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by Henry Liao
(As I was writing this piece, I thought of the hundreds of thousands of local hoops fans from the young generation who were not a witness to the glorious days of Philippine basketball from the 1950s and through the early seventies. Any hoops fan worth his salt will surely find this recollection enjoyable to read for it was all about “The Way We Were” for our country at the international scene.)
It has been more than 120 years since the game of basketball was introduced to the Philippines by the Young Men’s Christian Association (Y.M.C.A.) from Springfield, Massachusetts in the United States – or just a few years after the Spanish-American War of 1898.
Before that, soccer (or football) was the most popular sport in the country due to its history as a Spanish colony (and influenced by British sailors from Hong Kong) even during the Far Eastern Games era.
Basketball and other American sports such as baseball eventually supplanted soccer.
“Basket ball” it was originally called in mid-December 1891 when the game’s inventor Dr. James Naismith, the physical education instructor at the YMCA’s International Training School, devised a novel indoor recreation for his gym class that would keep the youthful men busy during the cold, winter months.
“We have a basketball and a ball and it seems to me that would be a good name for it,” Naismith said. “Why not call it basket ball?”
And that was how the game was called during the early days – two words, basket ball. It would not be until 1920 that the sport was regular used as one word.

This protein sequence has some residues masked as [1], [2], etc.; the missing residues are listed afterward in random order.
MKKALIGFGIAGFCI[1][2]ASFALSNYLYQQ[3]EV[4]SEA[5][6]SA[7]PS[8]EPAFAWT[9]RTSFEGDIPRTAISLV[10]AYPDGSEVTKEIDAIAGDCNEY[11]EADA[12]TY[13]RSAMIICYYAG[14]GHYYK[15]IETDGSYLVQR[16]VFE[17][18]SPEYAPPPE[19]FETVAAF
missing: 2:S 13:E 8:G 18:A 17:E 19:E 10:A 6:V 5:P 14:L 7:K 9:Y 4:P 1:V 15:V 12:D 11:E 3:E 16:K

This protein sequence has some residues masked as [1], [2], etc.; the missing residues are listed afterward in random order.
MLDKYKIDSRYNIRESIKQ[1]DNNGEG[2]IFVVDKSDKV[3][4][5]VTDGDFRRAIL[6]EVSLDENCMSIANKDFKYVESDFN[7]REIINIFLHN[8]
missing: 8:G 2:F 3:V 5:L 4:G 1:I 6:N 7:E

According to the famous historian and National Artist awardee Nick Joaquin, basketball was introduced to Filipinos within the historic walls of Intramuros, Manila. Unclear, however, is the exact date of the first basketball game ever played on Philippine soil.
Today, basketball has become so popular nationwide, a national pastime for Filipinos.
It is played in almost every nook of a community, in playgrounds or sandlots, and even in the most remote islands of the archipelago, especially during the summer.
In schools, commercial-industrial companies and government services, including civil and military, basketball is played by the young and old, male and female, throughout the year on a regular basis.
Of course, that is until these turbulent times when the COVID-19 pandemic put most sports competitions around the world to an abrupt halt since March a year ago, including the postponement of the prestigious Summer Olympics in Tokyo, Japan by a year – from July 2020 to July this year.
At the international level, the Filipinos excelled in basketball during the first half of the 20th century (1901-99), not only in Asia but also on the world stage.
Our cagers were nearly invincible in the Far Eastern Games, a biennial competition among the Philippines, China (then represented by Republic of China or Formosa) and Japan that many considered as the harbinger of the quadrennial Asian Games. In 10 FEG editions from 1913 to 1934, the Filipinos captured the men’s basketball gold on nine occasions.